Mexico’s government announced in late January that it has acquired hundreds of tanker trailers to alleviate fuel shortages and combat pipeline sabotage. Six hundred seventy-one tanker trucks and trailers, the equivalent of 140,000 barrels per day, were purchased at a cost of $92 million.
The purchases are aimed at guaranteeing gasoline and diesel supplies are available throughout Mexico, while also combating the theft of fuel from pipelines owned by the government’s oil company Petroleos Mexicanos (Pemex).
Stealing fuel from pipelines and re-selling it on the black market has become a major enterprise in Mexico. This form of theft cost Mexico $3.4 billion last year, according to official figures. Six major pipelines have been shut down while authorities search for the criminals responsible for tapping into them and siphoning off fuel.
Because of the urgency of the situation, the bid process, which is how these large purchases are typically made, was bypassed. Mexico’s new president, Andres Manuel Lopez Obrador flat out bought the trucks and plans to use them to distribute fuel to over 11,000 gas stations across the country. The cost of transporting gasoline and diesel by tanker trucks is nearly 14 times more expensive than via pipelines, but President Lopez Obrador feels that the cost is worth it.
The first trucks and trailers are scheduled to arrive in Mexico this weekend. Coincidentally, because of record-breaking freezing temperatures in much of the United States, tanker trucks and trailers are needed to deliver heating fuels, such as propane, natural gas and heating oil as well as gasoline products and even water to people in need during the state of emergency in many eastern and mid-western states. Suddenly the value of tanker trucks and trailers has increased remarkably between the USA and Mexico, with freezing temperatures and fuel thieves to thank (or blame).
All types of disasters, whether natural or not, affect the value of trucks. During a hurricane, emergency responders such as FEMA use dry vans to start moving freight to sites just outside the storm zone which serve as temporary holding areas until the road conditions are stable enough for them to safely reach their destinations. When the storm passes, more emergency freight will be brought into the area. Flatbed trucks (which have the best chance of landing FEMA contracts) bring in construction equipment that is used for cleanup and rebuilding. More trucks are needed to bring emergency relief supplies into affected areas. However, there are only so many trucks to go around. The industry has to divide its resources between regular operations and special requests to haul debris out of affected areas, while simultaneously bringing materials and equipment for reconstruction into the area. When so many trucks are pulled in different directions due to an emergency situation, it puts a kink in the capacity flow nationwide. As these trucks come out of the market, it places increased pressure on the trucking and logistics industry. With tight capacity and greater demand for capacity, it increases prices and alters the flow of goods, making dry vans and flatbed trailers a very valuable commodity.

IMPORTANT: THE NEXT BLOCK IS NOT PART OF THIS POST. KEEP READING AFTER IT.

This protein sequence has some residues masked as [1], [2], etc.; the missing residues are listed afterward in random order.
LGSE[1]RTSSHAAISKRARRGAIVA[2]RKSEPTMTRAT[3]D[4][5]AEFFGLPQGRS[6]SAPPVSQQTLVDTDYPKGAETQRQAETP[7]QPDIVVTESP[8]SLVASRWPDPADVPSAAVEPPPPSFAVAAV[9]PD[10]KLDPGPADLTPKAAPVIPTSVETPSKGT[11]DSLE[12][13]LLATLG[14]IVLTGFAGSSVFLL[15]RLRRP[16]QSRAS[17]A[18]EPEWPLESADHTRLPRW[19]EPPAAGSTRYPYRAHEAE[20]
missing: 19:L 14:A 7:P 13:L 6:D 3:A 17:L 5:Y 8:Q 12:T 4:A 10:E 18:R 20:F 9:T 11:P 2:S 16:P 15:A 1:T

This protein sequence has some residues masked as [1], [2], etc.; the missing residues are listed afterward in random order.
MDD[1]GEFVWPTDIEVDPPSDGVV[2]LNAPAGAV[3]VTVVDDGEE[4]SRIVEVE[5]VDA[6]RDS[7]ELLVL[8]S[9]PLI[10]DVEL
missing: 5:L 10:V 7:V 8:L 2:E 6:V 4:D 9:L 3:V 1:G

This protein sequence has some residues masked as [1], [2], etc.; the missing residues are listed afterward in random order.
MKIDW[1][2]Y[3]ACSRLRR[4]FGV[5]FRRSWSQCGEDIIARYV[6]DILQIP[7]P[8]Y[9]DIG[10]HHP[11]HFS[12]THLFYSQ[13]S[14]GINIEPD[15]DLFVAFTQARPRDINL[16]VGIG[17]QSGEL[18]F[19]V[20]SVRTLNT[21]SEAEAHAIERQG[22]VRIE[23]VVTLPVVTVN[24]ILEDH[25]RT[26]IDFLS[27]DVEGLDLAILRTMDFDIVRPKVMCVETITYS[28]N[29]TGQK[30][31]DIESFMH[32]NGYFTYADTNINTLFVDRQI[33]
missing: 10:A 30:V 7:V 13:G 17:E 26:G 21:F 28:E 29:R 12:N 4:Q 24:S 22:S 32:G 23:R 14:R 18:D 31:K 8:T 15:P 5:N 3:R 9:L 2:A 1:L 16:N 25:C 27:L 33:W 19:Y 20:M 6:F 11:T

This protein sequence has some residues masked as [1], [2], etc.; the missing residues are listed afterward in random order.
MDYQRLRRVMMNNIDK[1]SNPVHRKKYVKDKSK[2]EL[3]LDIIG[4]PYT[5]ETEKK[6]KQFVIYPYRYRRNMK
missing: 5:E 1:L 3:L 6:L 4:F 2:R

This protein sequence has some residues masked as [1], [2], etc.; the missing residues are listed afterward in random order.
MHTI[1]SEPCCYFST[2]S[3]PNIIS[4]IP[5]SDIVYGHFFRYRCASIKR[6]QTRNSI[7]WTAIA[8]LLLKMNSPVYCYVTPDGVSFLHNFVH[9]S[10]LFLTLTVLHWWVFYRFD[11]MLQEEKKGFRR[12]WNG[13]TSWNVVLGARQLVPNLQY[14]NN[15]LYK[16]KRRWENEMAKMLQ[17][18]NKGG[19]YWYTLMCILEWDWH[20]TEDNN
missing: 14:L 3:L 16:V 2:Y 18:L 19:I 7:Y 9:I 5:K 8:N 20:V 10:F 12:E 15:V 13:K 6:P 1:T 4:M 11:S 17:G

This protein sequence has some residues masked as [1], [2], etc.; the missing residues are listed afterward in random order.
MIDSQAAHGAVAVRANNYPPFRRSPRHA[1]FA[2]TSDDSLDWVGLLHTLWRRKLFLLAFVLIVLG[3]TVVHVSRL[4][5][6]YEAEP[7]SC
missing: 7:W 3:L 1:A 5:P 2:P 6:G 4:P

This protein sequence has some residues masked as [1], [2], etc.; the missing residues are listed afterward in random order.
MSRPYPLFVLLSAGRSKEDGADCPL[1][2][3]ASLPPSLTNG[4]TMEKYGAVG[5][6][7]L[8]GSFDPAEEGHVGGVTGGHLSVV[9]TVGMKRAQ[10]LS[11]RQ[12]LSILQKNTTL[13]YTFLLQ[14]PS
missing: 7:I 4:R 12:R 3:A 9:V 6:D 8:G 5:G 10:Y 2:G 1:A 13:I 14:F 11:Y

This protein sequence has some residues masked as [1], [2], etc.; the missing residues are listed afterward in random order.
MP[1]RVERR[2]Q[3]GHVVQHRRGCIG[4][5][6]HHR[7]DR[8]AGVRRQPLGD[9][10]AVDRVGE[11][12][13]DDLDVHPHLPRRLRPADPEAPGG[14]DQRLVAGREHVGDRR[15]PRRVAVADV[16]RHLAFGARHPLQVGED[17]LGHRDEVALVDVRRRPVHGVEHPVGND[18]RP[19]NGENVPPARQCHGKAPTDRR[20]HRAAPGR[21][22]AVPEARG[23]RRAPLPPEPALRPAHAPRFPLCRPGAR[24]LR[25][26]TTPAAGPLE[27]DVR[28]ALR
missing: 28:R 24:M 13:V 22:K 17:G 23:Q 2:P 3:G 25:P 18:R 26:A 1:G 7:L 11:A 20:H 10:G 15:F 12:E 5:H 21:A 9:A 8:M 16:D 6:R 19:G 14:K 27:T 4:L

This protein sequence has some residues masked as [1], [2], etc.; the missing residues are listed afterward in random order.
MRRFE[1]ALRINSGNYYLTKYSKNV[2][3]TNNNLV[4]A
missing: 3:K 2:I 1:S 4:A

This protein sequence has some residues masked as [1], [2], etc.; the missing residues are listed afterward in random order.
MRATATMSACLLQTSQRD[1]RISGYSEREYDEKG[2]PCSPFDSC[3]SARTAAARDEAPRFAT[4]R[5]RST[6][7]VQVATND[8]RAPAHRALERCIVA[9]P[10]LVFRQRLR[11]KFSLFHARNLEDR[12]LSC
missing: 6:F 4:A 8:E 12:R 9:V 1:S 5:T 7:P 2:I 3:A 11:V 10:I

Value is not always just about supply and demand. Sometimes it is actually about the physical worth. In the summer, if older reefer trucks are not properly maintained, not correctly calibrated or have broken door seals, the shipment may very likely go to waste, but today’s drivers have technology to thank for transportation refrigeration systems that are more efficient, reliable, and flexible than those built even ten years ago. For example, today’s refrigeration systems enable fleet managers to precisely set the temperature, airflow, and operating mode that are most appropriate for the load they are carrying. Control system innovations, including smart reefer controls, enable fleet managers to monitor truck and trailer fleets remotely from a central location. Using cellular communication technologies, fleet managers are able to monitor environmental conditions inside every trailer in the fleet simultaneously to ensure that prescribed load conditions are being maintained. This new technology dramatically drives up the value of new reefer trailers.
Bottom line: “The whole is greater than the sum of its parts”. There are over 15 million trucks on the road today. During times of disaster and emergency, they are used to help clean up, build, feed, supply and rescue. At times, some matter more than others, but as a whole we would be lost without them and the services, products and connection they provide.
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